'We need climate policy that is as cost-efficient as possible' - FDP's Lukas Köhler
Nearly everyone you talk to nowadays - whether they are a member of industry, the public sector or civil society - has heard the call that change is needed desperately. Everyone agrees that we have to change our systems. We hear the call from science, for example the new IPCC report, as well as the pressure from the streets from Fridays for Future. The topic has also become central to the election campaign because of the recent extreme weather events, such as the flood catastrophe in western Europe and the forest fires and heatwaves in the south of Europe. It’s quite clear we have to do a lot. But it is not only a climate election. There are other important topics, such as social justice and the coronavirus, that play a large role as well.
Earlier this year, the government tightened its Climate Action Law and pulled forward to 2045 the target for climate neutrality. Yet the FDP still calls for climate neutrality by 2050. Why does your party disagree with the new targets set by the government?
The FDP does not propose a national target. We need climate neutrality by 2050 in all of Europe. For us, the major policy instrument needed to tackle climate change is an emissions trading system (ETS) with a hard CO2-limit. That is best implemented on a European level. The EU Commission is not so fast when it comes to expanding the ETS to all sectors and all greenhouse gases, but we still think the European level is the best way to go. But we want to evaluate the 2050 target when the full 6th IPCC Assessment Report is published in 2022.
‘Nie gab es mehr zu tun’ (‘There has never been more to do’) is one of the slogans of the FDP campaign. What will have the highest priority in the area of climate and energy transition if the FDP becomes part of the next federal government?
The highest priority is to set up a system in which all climate and energy policies are linked together. Instead of having single-issue policies, we need an overarching plan. A CO2-limit should be the backbone of every other climate policy; anything beyond this limit would be prohibited. The CO2-budget that is left would be divided through an emissions trading system that covers all sectors and all geographic areas in Europe. It is of major importance for the FDP to have climate policy that is as cost-efficient as possible.
There is a debate about pulling forward the current end date of coal-fired power production of 2038 to 2030 or even earlier. The FDP does not propose an end date for the fossil fuel, how do you envision the coal exit?
We don’t see the need for a regulated end-date because we already see in the energy market that coal will be phased out, simply because of the current CO2 price of 62 euros in the emissions trading system. The problem with the coal phase-out is that our current policies prevent us from having enough storage capacity, which means we need coal for our energy supply security. The FDP is completely okay with a much earlier phase-out, and we actually believe that coal will be phased out well before 2030, as long as the parameters in the energy sector are designed in a way that makes it possible to also ensure supply security.
If there was an earlier coal phase-out by way of market regulation due to a high CO2 price, how do you create a just transition to ensure people who work in the coal industry are not left behind?
This is the only part where we would need state regulation. Within the current coal phase-out package, there is a just transition fund. The government in North-Rhine Westphalia [a CDU-SPD-FDP coalition] has already started investing in infrastructure and jobs in light of a just transition. One of the policies needed is the establishment of free trade zones, and the second one is that we will have to build up gas capacity in order to have energy supply security. Natural gas, but in the future also hydrogen and synthetic gas, will have to be part of the mix. So why not use the already existing infrastructure in the coal regions to build up capacity there. We already have the electricity wires and the knowledge in the region, as well as the people who can build and run a power plant.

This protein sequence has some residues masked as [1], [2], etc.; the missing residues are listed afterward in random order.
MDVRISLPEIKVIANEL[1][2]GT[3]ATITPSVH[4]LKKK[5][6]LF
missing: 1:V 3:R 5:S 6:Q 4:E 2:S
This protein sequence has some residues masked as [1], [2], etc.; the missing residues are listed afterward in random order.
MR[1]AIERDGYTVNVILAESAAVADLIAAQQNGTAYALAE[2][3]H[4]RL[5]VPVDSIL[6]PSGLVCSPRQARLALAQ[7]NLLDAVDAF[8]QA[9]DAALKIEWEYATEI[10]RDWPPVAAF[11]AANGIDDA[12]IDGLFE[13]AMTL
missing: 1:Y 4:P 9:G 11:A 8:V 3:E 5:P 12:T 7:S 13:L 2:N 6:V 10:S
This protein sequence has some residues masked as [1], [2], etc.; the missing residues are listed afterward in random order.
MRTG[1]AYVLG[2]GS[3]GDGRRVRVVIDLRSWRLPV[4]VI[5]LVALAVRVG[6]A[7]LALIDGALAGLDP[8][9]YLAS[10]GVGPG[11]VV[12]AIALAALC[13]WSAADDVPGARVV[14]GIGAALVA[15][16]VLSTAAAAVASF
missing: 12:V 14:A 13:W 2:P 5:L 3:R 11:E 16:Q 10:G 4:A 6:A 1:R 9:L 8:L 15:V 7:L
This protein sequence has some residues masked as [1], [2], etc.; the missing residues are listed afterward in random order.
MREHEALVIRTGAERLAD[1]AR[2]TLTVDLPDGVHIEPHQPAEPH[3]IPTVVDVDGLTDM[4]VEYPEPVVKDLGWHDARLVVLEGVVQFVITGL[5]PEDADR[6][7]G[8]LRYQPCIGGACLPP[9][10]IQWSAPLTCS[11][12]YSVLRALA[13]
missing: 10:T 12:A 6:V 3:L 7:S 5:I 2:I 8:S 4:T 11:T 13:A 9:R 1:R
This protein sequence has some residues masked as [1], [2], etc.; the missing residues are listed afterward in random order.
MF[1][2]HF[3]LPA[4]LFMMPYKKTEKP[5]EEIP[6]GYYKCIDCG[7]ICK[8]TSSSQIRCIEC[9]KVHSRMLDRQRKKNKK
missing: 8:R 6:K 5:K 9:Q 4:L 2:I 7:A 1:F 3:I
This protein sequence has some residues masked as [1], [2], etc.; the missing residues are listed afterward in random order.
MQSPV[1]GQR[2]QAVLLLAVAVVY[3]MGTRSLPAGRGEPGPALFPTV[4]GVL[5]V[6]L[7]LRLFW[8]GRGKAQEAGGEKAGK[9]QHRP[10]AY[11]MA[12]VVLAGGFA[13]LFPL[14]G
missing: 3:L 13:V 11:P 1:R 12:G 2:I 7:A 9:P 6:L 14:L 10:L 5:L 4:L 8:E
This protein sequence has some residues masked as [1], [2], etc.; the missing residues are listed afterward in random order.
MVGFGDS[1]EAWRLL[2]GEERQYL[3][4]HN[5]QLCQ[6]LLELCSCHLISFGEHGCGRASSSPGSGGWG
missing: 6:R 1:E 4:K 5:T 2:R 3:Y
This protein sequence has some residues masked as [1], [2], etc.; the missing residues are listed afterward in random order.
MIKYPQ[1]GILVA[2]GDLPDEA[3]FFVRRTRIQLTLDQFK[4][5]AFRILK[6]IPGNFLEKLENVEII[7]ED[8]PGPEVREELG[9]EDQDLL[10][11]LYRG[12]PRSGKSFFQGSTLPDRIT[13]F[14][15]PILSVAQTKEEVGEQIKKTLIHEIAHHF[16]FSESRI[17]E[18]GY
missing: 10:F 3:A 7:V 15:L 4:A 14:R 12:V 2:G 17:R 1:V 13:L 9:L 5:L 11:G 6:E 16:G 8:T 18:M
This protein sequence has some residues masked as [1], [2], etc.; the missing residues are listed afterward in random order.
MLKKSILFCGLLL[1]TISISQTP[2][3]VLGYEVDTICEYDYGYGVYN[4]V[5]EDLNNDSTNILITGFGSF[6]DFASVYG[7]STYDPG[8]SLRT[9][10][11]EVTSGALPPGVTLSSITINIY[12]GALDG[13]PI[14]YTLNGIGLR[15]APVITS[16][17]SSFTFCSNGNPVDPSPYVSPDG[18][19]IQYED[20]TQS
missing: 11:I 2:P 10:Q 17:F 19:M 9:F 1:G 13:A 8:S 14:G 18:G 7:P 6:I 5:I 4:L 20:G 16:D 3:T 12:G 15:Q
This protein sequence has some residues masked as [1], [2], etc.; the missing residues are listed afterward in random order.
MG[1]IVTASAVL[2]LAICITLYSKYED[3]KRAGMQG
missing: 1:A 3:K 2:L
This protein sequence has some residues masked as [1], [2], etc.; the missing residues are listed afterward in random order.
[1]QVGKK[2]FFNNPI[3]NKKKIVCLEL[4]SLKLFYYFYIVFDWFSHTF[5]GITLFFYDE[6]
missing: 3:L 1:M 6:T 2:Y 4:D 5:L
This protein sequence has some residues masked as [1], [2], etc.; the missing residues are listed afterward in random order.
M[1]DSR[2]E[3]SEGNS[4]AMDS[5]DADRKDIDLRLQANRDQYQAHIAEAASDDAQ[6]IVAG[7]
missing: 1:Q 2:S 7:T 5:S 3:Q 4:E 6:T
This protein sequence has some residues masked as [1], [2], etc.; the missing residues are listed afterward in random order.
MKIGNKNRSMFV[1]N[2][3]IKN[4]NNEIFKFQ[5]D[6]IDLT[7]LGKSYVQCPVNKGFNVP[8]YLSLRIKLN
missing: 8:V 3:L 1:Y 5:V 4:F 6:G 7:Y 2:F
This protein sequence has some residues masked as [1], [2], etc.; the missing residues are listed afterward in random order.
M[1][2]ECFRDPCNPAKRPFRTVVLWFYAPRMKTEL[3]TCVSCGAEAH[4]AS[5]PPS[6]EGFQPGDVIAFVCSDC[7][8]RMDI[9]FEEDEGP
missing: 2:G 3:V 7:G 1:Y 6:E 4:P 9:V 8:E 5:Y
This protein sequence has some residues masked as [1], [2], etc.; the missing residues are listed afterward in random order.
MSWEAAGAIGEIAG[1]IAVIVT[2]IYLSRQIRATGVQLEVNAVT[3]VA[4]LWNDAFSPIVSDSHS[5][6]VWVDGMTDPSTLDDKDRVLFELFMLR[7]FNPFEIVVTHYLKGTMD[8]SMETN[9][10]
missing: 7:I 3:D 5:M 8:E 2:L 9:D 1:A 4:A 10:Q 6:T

There is no socially just climate politics. Climate politics always means change, and a change of behaviour always means that costs are increasing.
This means government regulation is needed to help people in the region. But the coal phase-out itself is regulated through the market and companies will not be paid compensation, which can get very expensive and would be better invested in other things.
You mentioned using gas as a bridge technology to ensure energy supply security. What is your stance on the Nord Stream 2 natural gas pipeline, the construction of which has recently been finalised?
We criticize the government for not acting in accordance with the rest of Europe, which was opposed to the pipeline. But now that it’s there we would not leave it stranded and we are okay with it being used. However, before operation we want to have a moratorium to find a way forward to working with Russia. This would include talks about human rights and how political opposition, such as Aleksei Navalny, is being treated in Russia. Human rights count, and the way we work together with our international partners counts as well.
For future projects like this, our position is that we are not alone in Europe and we have to work together with the other European partners. International energy politics is linked closely to foreign affairs as well as international security affairs. Projects like these cannot only be viewed as energy projects only.
At the beginning of this year Germany introduced a CO2 price for transport and heating, which is currently at 25 euros per tonne and set to rise in the coming years. The CO2 price creates an additional burden for tenants and commuters. Are you worried that a higher and more extensive CO2 price will bring about public protests, such as the Yellow Vest movement we have seen in France?
There is no socially just climate politics. Climate politics always means change, and a change of behaviour always means that costs are increasing. Therefore you have to combine climate policies with other policies to ensure a socially just transition. That is of major importance to us as well. First, we want to bring down energy prices by reducing taxes and levies. In Germany, taxes and levies currently make up roughly 75 percent of electricity costs. That is too high. The second thing is, we want to give back the money that the government makes through the emissions trading system to the citizens through a so-called climate dividend. This means that at the end of the year everyone gets a cheque with the money that is left over from the emissions trading system. Every person in Germany, no matter a child or elderly, rich or poor, gets the same amount of money.